Saturday, 9 July 2016

A Quiet Time for the NHS



400 doctors recently gathered in Belfast for their annual meeting to discuss issues affecting the whole profession. It is a 4 day event and a very busy week discussing issues affecting everyone from medical students up to retired doctors covering medical politics as well as the professional, scientific aspects affecting our day to day work.

GPs were angry this year. Angry at how their branch of practice has seen yet more cuts to their budgets and angry with politicians who make out things are OK when those of us working on the front line of the NHS know it isn’t.

GP surgeries are closing across the country now. GPs can no longer keep going and are handing their keys back to NHS England. What a shocking indictment on our politicians when their policies and funding cuts bring about the closure of much loved and well respected community surgeries. Patients are the ones who lose out and once a surgery closes it will never come back again.

The workload in intolerable with upwards of 60-70 patient contacts a day, 30-40 blood results a day, 20-30 hospital letters to deal with, numerous telephone consultations and a few home visits thrown in for terminally ill patients whom we increasingly care for at home now in their dying days.

Much of this was discussed in Belfast and the profession has demanded a rescue package that will go some way to save our profession from collapse. If nothing comes about by the autumn, then the BMA has been given the go ahead to ask GPs whether they will consider industrial action. This is how bad things have got. General practice used to get around 12% of the NHS pie to fund its work and this has been gradually eroded by our politicians to around 7% now. That is nearly a 50% cut when workload has rocketed and the complexity of the work we do has increased significantly. We now see patients with up to 8 co-morbidities such as diabetes, heart failure, renal disease, hypertension and COPD. Often they are on 10-15 different medications and juggling all of this in a 10 minute appointment is nigh on impossible. The chair of GPC, Dr Chaand Nagpaul, said in his conference speech this was ‘not possible, not sustainable, not safe’.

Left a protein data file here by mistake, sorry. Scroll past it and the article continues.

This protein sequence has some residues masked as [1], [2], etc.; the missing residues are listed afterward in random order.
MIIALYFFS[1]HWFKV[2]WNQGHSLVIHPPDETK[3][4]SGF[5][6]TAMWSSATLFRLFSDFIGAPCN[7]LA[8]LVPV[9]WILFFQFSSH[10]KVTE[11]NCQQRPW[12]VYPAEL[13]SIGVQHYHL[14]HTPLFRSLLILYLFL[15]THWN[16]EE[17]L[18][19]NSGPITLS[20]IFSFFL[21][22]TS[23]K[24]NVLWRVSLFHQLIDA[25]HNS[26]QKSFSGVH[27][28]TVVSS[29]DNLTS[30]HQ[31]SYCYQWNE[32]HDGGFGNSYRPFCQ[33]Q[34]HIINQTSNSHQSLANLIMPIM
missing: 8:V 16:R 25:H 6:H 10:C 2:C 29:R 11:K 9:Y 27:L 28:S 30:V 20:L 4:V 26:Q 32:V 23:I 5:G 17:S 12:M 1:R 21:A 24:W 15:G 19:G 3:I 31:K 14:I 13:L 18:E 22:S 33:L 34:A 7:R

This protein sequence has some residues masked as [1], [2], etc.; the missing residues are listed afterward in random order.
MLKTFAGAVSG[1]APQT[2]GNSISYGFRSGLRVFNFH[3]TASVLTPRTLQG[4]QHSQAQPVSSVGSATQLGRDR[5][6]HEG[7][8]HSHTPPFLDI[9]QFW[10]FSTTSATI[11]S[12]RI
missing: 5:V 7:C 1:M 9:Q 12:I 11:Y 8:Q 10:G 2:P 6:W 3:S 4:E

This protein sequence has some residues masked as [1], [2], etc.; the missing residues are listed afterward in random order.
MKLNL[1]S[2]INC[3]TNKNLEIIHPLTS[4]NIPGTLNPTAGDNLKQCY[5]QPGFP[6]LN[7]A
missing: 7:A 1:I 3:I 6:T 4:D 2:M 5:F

Dr Napgpaul went on to say how shameful it was that when we are the worlds 6th richest economy that we have some of the lowest number of hospital beds in Europe and very low numbers of doctors and nurses. He accused politicians of ‘savagely slashing NHS funds under self-proclaimed austerity’.

Another big issue at the moment is the junior doctor dispute. We recently saw a ballot of junior doctors and medical students reject the contract by 58% to 42% on a 68% turnout. On the day this was announced the chair of JDC Dr Johann Malawana resigned as he had recommended the contract to his colleagues and given they had rejected it he felt he had to leave. Dr Ellen McCourt was elected chair the next day. Ellen is an A&E trainee from Hull and has a lot of work ahead of her. JDC have decided to survey its membership over what steps they might be prepared to take next. You will have seen that Mr Hunt got up in Parliament days after the result was announced and announced he would be imposing the contract. This has led to a group of junior doctors (Justice 4 Health) consider legal action against the actions of Mr Hunt. We will have to see where all this gets us over the summer.

All this is at a time when the major political parties in turmoil and the country has voted to leave the EU. It is hard to think of a time when so many momentous events have come together at once like this.

One thing we must remember is that our patients must come first in all we do. Despite the savage cuts to the NHS and the dwindling workforce we must do all we can to ensure patients receive safe, high quality care. We must hold to account those who put this aim of ours at risk and speak out on behalf of our patients when we believe we see injustice occurring.


No doubt there will be many more interesting times ahead of us!

Wednesday, 13 April 2016

Thoughts from the Picket Line



I arrived at the picket line at Royal Lancaster Infirmary at 8am on Wednesday just as the photographer was arriving to take some pictures for his latest story. There is still significant media interest in the strikes - which are the first set of doctors strikes in 40 years.